Tuesday, December 19, 2017

[PaleoMammalogy • 2017] A Basal Ursine Bear (Protarctos abstrusus) from the Pliocene High Arctic reveals Eurasian Affinities and A Diet Rich in Fermentable Sugars


Reconstruction of the mid-Pliocene Protarctos abstrusus in the Beaver Pond site area during the late summer. An extinct beaver, Dipoides, is shown carrying a tree branch in water. Plants include blackcrowberry (Empetrum nigrum) with ripened berries along the path of the bear, dwarf birch (Betula nana) in foreground; sweet gale (Myrica gale) carried by the beaver, sedges in water margins, flowering buckbeans along the mounds behind the beaver, and larch trees in distant background.

 Art by Mauricio Antón based on research of this paper
 and with input on plant community from Alice Telka. 

Abstract
The skeletal remains of a small bear (Protarctos abstrusus) were collected at the Beaver Pond fossil site in the High Arctic (Ellesmere I., Nunavut). This mid-Pliocene deposit has also yielded 12 other mammals and the remains of a boreal-forest community. Phylogenetic analysis reveals this bear to be basal to modern bears. It appears to represent an immigration event from Asia, leaving no living North American descendants. The dentition shows only modest specialization for herbivory, consistent with its basal position within Ursinae. However, the appearance of dental caries suggest a diet high in fermentable-carbohydrates. Fossil plants remains, including diverse berries, suggests that, like modern northern black bears, P. abstrusus may have exploited a high-sugar diet in the fall to promote fat accumulation and facilitate hibernation. A tendency toward a sugar-rich diet appears to have arisen early in Ursinae, and may have played a role in allowing ursine lineages to occupy cold habitats.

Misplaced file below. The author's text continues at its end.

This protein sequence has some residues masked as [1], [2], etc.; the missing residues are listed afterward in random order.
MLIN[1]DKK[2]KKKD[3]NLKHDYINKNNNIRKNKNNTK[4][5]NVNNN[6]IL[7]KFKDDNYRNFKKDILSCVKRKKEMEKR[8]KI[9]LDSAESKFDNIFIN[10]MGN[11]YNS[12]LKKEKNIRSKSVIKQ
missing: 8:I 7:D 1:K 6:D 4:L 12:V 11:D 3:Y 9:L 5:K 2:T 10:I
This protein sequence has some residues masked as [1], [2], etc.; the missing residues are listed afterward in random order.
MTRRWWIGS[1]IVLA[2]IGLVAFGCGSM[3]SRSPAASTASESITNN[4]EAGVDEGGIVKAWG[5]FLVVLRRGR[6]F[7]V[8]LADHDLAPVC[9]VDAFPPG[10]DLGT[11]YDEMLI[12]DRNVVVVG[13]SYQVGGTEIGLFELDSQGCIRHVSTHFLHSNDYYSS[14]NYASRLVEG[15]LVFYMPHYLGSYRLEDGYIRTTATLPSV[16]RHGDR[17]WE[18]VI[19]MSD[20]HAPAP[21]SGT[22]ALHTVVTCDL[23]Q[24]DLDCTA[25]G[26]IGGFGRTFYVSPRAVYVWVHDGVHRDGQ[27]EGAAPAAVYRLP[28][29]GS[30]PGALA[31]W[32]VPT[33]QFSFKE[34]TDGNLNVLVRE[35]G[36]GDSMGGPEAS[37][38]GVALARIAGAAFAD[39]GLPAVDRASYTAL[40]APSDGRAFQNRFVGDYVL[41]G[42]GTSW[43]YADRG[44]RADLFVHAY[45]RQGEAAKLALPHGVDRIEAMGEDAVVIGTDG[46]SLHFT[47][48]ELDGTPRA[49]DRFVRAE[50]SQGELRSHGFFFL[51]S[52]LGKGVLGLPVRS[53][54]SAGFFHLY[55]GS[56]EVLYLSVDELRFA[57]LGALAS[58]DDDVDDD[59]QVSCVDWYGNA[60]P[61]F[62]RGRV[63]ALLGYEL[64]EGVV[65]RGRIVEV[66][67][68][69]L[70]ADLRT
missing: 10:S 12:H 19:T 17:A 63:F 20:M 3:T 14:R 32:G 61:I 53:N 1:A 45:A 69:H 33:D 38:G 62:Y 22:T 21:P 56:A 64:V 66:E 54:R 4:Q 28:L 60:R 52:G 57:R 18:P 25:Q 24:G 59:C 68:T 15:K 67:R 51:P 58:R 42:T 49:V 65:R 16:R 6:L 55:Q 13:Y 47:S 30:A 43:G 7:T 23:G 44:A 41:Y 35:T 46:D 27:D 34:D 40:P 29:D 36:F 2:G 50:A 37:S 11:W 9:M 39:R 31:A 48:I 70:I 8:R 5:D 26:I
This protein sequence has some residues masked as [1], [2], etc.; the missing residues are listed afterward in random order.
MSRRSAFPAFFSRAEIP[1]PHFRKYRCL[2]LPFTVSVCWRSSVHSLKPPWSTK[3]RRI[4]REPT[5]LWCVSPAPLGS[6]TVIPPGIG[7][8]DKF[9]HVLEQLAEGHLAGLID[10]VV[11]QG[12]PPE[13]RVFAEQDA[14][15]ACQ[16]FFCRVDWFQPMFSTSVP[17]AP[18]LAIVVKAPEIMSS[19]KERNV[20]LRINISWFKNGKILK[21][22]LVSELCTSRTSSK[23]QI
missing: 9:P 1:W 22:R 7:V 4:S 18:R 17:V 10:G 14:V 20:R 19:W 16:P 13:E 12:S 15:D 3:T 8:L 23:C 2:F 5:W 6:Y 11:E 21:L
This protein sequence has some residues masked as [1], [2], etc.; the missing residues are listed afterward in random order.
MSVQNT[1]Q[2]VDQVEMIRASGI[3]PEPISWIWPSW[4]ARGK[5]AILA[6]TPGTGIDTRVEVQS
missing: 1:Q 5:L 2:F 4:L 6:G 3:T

Figure 2: Right (A) and left (B) lateral views of the skull of Protarctos abstrusus (CMN 54380), composite laser scans of five individual cranial fragments.

Reconstruction of the mid-Pliocene Protarctos abstrusus in the Beaver Pond site area during the late summer. An extinct beaver, Dipoides, is shown carrying a tree branch in water. Plants include blackcrowberry (Empetrum nigrum) with ripened berries along the path of the bear, dwarf birch (Betula nana) in foreground; sweet gale (Myrica gale) carried by the beaver, sedges in water margins, flowering buckbeans along the mounds behind the beaver, and larch trees in distant background.

 Art by Mauricio Antón based on research of this paper
and with input on plant community from Alice Telka.

Xiaoming Wang, Natalia Rybczynski, C. Richard Harington, Stuart C. White and Richard H. Tedford. 2017. A Basal Ursine Bear (Protarctos abstrusus) from the Pliocene High Arctic reveals Eurasian Affinities and A Diet Rich in Fermentable Sugars. Scientific Reports. 7, Article number: 17722. DOI: 10.1038/s41598-017-17657-8


Primitive fossil bear with a sweet tooth identified from Canada's High Arctic
 phy.so/432795810 via @physorg_com
Bears have had a sweet tooth for millions of years  cbc.ca/1.4451466

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